In geological terms these pits date back to a time when the Ranges here were, in fact, part of the floor of a massive inland sea. The different colours in these cliffs represent layers of mudstone and siltstone, once horizontal, but steadily heaved into their present near vertical position when the MacDonnell Ranges were formed by geological upheaval over 300 million years ago. Over the years the wind and rain has continued to carve into the soft layers here revealing the colourful swirls and dramatic designs embodied in the quite majestic 10 metre cliffs found at this colourful and special site today.

Wilgie Mia Ochre Pit – located approximately 70 km northwest of Cue in the Murchison district of Western Australia. Here in the top of a small hill, a large hole (with many side tunnels) has been dug out forming a cavern from which it is estimated some 50,000 tonnes of ochre was mined by early Aborigines. The hillside here from the outside resembles a hollow-shell Easter egg with the top broken open.

The intensely deep red coloured ochre from this hillside, with its silvery sheen, is believed to have been the most prized ochre of all, with studies finding it had been traded and transported to far flung destinations such as Cape York, the Kimberley and to desert tribes on the Nullarbor.

In the period from 1965 to 1972 commercial mining of this rich ochre deposit also took place here. This activity was brought to a close in 1972 when the site was declared an Aboriginal reserve and protected area. A fence has been erected around the cavern entry.

Ancient Ochre Traditions and Uses

In many ancient Aboriginal tribes/communities around the country, ochre was used almost daily. It was central to the preparation of many medicines and is still quite widely used in religious ceremonies, for beauty, to display grief and for general body decoration. In short, it has long been seen as an essential ‘household’ item!

White and yellow ochre was used mainly for decoration or cosmetic purposes. Mixed with water or animal fat, such as from a goanna, possum or emu, it was made into a paste and smeared on the body with a finger or feather. Ash and charcoal are also commonly used for body decoration.

Red ochre (such as that found at Wilgie Mia) is the most powerful and symbolic of all the ochres and was generally the most sought after. It has always been the most important ochre for use in major ceremonies. Adolescent boys are painted in red ochre, preferably using an eagle feather, as part of their initiation. Red ochre was also quite often used to represent the blood of sacred ancestral beings.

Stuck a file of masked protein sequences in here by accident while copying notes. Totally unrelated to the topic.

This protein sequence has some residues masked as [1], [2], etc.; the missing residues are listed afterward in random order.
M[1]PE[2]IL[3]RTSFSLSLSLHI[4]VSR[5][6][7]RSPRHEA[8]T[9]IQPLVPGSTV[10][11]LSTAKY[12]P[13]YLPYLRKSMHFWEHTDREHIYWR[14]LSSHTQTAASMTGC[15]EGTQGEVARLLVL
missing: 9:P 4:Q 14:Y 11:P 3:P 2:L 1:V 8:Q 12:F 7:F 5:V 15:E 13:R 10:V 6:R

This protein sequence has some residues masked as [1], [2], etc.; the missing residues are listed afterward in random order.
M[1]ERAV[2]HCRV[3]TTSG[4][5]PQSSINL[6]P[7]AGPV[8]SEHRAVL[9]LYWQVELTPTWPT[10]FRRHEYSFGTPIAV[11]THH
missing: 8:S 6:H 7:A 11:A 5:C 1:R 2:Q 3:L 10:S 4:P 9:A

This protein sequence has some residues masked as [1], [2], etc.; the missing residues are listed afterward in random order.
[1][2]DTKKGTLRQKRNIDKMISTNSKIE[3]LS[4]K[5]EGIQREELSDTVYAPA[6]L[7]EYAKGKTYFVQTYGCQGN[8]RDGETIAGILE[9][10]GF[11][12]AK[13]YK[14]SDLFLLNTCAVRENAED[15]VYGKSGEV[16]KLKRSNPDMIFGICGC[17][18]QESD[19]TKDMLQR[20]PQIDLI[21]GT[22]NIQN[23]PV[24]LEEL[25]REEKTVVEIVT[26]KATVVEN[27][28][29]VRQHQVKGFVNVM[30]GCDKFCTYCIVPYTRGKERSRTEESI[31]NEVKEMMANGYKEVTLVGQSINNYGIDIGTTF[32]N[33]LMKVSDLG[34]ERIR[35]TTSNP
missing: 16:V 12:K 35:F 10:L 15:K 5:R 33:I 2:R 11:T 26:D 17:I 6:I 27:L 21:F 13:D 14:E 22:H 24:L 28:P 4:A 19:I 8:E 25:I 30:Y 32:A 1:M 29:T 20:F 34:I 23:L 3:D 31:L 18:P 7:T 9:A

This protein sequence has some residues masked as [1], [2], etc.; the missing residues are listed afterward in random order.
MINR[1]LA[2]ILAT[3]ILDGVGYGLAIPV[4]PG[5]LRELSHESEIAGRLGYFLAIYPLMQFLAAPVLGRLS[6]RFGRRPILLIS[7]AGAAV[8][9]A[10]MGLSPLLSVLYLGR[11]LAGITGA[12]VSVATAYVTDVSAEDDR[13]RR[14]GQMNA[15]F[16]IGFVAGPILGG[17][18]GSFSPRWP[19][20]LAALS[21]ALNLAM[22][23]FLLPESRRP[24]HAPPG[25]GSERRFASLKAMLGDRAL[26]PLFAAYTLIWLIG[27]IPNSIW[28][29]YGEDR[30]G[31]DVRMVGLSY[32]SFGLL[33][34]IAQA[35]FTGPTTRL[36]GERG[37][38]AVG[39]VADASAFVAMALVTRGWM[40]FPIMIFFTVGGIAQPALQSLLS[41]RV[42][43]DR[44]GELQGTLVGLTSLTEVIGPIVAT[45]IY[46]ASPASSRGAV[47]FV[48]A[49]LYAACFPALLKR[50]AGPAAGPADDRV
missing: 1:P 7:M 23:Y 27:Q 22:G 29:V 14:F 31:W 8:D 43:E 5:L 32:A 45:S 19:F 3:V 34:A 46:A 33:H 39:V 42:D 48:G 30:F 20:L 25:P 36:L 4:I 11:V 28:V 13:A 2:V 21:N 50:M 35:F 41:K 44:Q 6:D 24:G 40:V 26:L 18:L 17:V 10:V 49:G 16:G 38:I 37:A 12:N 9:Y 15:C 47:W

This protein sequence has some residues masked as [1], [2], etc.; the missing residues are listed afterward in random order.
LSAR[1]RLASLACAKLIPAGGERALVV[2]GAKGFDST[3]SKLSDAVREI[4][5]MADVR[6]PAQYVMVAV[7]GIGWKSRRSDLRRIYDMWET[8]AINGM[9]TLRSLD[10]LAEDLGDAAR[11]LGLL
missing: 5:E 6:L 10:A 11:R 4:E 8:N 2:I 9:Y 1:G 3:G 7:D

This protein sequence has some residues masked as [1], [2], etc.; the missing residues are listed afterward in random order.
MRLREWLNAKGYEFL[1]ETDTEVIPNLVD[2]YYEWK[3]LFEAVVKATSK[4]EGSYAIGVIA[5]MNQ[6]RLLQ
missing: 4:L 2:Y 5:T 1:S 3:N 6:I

It was generally the responsibility of men to dig the ochre from the ochre pits around the country. It was also their responsibility to ensure women of the tribe have enough ochre of all colours for use in women’s ceremonies.

Ochre was also used to decorate ritual objects used in ceremonies and to adorn hunting tools such as spears, shields and boomerangs to preserve them and empower the weapon during use.

Also used as a medicine, ochre was mixed with fat or grease and applied directly as an ointment to an affected area to heal a variety of ailments such as wounds, bruises and swelling. Ochre and eucalyptus leaves were rolled together and used as a medication for head and chest colds. Red ochre was mixed with fat and rubbed into the body as a relief for aching muscles. Interestingly when administering these bush medicines it was often considered important to sing as it was being applied to enhance the healing powers.

In art, ochre is used to paint images that often have symbolic meaning. It is applied (using a twig brush, feathers or fingers) either dry or mixed with water, animal fat or birds’ eggs to bind the pigments together. To make hand stencils seen at some art sites around the country, the ochre is held in the mouth and with a spitting action on the hand held against the wall, the hand outline or even foot outline is created on the wall.

Yet another use of this versatile commodity was in burial ceremonies where it is applied directly onto the body or even scattered over it during the ceremony.

Ochre is not only an important ‘household’ item, but an essential part of life for our early Aboriginal communities.